Visiting judge requested
STEUBENVILLE – Jefferson County Common Pleas Judge Joseph Bruzzese Jr. has asked the Ohio Supreme Court to appoint a visiting judge to preside over a special grand jury starting April 15 to determine if other crimes were committed in connection with the rape of a 16-year-old Weirton girl.
Bruzzese sent a letter to the judicial assignment officer of the Supreme Court citing, “substantial controversy surrounding this case provoked primarily by nameless bloggers making allegations of cover-up,” as his reason for requesting a visiting judge.
Ohio Attorney General Mike DeWine announced plans to convene the grand jury Sunday morning immediately after visiting Juvenile Judge Thomas Lipps found Trent Mays, 17, of Bloomingdale and Ma’Lik Richmond, 16, of Steubenville delinquent on rape charges in Jefferson County Juvenile Court.
“These nameless bloggers, while having produced no evidence of a cover-up, have managed to assemble quite a following locally, nationally and internationally. For this reason I believe no local officials should have anything to do with the grand jury proceedings proposed by the attorney general. It is therefore my request that the Supreme Court appoint some other judge, hopefully as far away as possible to preside over these proceedings,” Bruzzese stated in his letter.
“In the event that any adults are indicted for any offense whether felony or misdemeanor it would be my suggestion that the Supreme Court be prepared to appoint out-of-town judges in those cases also,” concluded Bruzzese.
Bret Crow of the Office of Public Information for the Supreme Court of Ohio said Wednesday the court is in contact with a judge for filling in as the presiding judge at the grand jury proceedings.
Jefferson County Prosecutor Jane Hanlin said Wednesday afternoon she will not be directly involved in the grand jury investigation.
“If asked, I will provide assistance to the attorney general’s office. But this is a continuation of the investigation my office initiated last summer when the rape charges were originally filed. At that time I recused myself and asked for the attorney general to appoint a special prosecutor,” Hanlin said.
“I have reached the conclusion that this investigation cannot be completed, that we cannot bring finality to this matter without the convening of a grand jury. I am asking the Jefferson County Common Pleas Court to convene a grand jury to meet on or about April 15. My prosecutors will present evidence to this grand jury for it to determine if other crimes have been committed,” DeWine announced at his Sunday press conference at the Jefferson County Justice Center..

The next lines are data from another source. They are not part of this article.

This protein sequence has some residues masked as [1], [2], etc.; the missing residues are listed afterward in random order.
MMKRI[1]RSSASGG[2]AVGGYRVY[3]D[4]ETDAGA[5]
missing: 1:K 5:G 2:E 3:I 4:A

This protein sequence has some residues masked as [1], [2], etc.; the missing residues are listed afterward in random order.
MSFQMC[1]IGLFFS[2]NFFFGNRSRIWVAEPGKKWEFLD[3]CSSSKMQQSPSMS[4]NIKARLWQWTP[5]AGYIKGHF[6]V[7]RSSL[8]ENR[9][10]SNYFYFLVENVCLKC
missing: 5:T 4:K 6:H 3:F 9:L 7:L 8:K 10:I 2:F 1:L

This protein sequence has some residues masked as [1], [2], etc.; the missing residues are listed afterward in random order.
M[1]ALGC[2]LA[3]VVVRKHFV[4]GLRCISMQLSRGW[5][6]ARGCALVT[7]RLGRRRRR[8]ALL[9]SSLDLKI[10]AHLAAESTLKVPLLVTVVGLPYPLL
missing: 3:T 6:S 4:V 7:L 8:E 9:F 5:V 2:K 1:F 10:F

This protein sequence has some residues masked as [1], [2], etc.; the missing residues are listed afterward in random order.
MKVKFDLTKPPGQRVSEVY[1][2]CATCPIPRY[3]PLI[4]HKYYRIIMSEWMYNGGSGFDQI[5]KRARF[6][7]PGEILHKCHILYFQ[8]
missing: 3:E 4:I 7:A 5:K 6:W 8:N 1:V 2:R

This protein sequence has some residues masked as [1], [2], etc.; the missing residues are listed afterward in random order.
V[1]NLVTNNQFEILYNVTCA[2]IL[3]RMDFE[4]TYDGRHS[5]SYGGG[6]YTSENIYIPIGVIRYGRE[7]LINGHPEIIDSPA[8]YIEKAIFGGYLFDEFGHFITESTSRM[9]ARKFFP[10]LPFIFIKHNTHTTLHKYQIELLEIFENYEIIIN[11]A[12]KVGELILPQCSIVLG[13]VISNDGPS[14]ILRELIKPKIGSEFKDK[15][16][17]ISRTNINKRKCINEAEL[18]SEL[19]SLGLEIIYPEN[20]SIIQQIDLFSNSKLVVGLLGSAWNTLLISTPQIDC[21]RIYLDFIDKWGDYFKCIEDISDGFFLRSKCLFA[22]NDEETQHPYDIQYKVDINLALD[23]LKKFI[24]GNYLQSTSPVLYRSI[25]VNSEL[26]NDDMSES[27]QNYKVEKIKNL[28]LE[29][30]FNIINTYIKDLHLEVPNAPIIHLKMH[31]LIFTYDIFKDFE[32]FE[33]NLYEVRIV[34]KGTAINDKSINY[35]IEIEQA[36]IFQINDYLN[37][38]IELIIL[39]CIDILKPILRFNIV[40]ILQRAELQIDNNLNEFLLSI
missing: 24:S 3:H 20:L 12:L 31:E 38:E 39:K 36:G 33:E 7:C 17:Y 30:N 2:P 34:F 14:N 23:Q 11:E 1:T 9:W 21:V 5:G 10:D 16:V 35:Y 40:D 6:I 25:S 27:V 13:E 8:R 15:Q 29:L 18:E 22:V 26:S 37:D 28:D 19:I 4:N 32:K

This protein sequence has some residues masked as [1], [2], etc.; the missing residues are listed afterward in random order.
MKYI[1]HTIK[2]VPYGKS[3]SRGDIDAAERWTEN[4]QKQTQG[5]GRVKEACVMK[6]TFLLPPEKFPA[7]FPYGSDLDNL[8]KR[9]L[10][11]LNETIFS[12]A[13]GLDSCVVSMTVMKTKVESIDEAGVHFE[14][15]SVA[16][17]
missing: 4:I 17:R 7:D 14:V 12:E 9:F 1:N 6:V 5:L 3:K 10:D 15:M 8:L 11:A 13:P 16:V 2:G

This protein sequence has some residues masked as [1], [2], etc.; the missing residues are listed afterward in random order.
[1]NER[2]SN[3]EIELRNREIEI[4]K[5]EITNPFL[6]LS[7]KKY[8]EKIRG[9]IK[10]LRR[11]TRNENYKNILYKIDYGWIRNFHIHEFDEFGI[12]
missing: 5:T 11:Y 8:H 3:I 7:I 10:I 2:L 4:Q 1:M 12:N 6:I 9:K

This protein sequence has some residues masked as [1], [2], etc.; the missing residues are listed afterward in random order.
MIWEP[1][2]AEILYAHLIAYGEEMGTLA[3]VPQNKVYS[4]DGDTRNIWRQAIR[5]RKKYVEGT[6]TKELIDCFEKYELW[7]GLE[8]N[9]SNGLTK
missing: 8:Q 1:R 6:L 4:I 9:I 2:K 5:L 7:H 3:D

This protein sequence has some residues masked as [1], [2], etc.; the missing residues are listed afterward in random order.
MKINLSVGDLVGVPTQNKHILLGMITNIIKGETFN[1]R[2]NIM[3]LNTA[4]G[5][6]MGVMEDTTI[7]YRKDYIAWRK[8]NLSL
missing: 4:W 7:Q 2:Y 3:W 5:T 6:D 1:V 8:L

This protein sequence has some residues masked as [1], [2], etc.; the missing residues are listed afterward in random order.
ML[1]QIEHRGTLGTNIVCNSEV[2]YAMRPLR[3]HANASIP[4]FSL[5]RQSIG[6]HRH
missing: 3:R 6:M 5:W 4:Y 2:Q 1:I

“As part of our investigation, BCI agents identified 43 individuals who attended at least one of the two parties. Investigators interviewed 27 of these individuals, while 16 refused to cooperate. A grand jury is an investigative tool that is uniquely suited to ensure fairness and to complete this investigation. And this community needs assurance that no stone has been left unturned in our search for the truth,” DeWine stated.
He indicated a total of 56 interviews have been conducted, and specialists at Ohio Bureau of Criminal Investigation analyzed 13 phones containing 396,270 text messages, 308,586 photos or pictures, 940 video clips, 3,188 phone calls and 16,422 contacts listed in the cell phones.
“The convening of a grand jury does not necessarily mean that indictments will be returned or that charges will be filed. However, indictments could be returned, and charges could be filed,” DeWine said.
Steubenville City School Superintendent Michael McVey said Wednesday he applauds the decision to convene a special grand jury “to make sure the investigation is complete and to determine whether additional charges should be filed in this case.”
“We will respect the results of that process and if necessary will take appropriate action. From the beginning we have cooperated fully with this investigation and will continue to do so. To the best of our knowledge everyone associated with Steubenville City Schools – students and employees – have cooperated as we have encouraged them to do,” McVey said in a prepared statement.
“As a school community it is time for us to move forward and focus our attention on the students in our classrooms. But as we do that we must learn everything we can from this case and try to figure out what if anything we can do differently so nothing like this ever happens again. We owe that to the victim, our students and our community,” McVey said.
He also said he was grateful to the investigators and prosecutors who participated in the rape case and subsequent trial and supported the victim.
“We are also grateful to Judge Lipps for handling this case with great sensitivity and care making sure justice was served under very difficult circumstances. As the trial in juvenile court proceeded it was impossible not to ask what we might have done differently to prevent this horrible event from occurring,” noted McVey.
Two female teenagers remain in the Jefferson County Juvenile Detention Center following a detention hearing Tuesday.
Both girls were charged Tuesday morning with a felony intimidation of a witness and aggravated menacing and telecommunication harassment, both misdemeanors after they allegedly tweeted threats to the 16-year-old rape victim.
An adjudication hearing for the two girls is scheduled Wednesday in juvenile court.
(Gossett can be contacted at email@example.com.)